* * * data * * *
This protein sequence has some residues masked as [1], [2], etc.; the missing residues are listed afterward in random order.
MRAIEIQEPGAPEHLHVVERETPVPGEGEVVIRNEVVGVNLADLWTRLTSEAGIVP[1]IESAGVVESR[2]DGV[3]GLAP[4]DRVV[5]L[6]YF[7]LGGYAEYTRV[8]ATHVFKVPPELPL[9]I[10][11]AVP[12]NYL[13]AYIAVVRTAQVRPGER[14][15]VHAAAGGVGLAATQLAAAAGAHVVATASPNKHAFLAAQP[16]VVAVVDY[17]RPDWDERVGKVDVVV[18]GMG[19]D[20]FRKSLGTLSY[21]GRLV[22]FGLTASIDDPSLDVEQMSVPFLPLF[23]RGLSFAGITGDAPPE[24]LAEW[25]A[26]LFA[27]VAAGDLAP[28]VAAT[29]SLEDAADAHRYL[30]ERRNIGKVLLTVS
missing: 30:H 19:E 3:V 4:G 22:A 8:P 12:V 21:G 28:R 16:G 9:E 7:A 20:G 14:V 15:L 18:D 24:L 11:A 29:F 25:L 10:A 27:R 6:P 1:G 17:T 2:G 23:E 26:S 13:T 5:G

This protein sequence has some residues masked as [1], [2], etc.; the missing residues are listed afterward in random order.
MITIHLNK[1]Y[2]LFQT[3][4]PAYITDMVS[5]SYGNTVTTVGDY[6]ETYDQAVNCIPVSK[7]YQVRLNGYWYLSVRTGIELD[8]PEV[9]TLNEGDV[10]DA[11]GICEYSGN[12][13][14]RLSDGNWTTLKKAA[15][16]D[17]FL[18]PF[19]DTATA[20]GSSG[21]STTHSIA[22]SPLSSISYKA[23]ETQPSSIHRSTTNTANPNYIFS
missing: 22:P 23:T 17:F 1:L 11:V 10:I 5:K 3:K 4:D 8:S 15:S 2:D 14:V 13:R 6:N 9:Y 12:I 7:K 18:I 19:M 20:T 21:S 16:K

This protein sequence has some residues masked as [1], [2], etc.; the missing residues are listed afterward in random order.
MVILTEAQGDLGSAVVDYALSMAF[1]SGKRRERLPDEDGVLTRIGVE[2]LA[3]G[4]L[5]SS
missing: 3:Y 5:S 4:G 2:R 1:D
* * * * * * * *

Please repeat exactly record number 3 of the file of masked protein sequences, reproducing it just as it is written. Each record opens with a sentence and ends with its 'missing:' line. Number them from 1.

This protein sequence has some residues masked as [1], [2], etc.; the missing residues are listed afterward in random order.
MVILTEAQGDLGSAVVDYALSMAF[1]SGKRRERLPDEDGVLTRIGVE[2]LA[3]G[4]L[5]SS
missing: 3:Y 5:S 4:G 2:R 1:D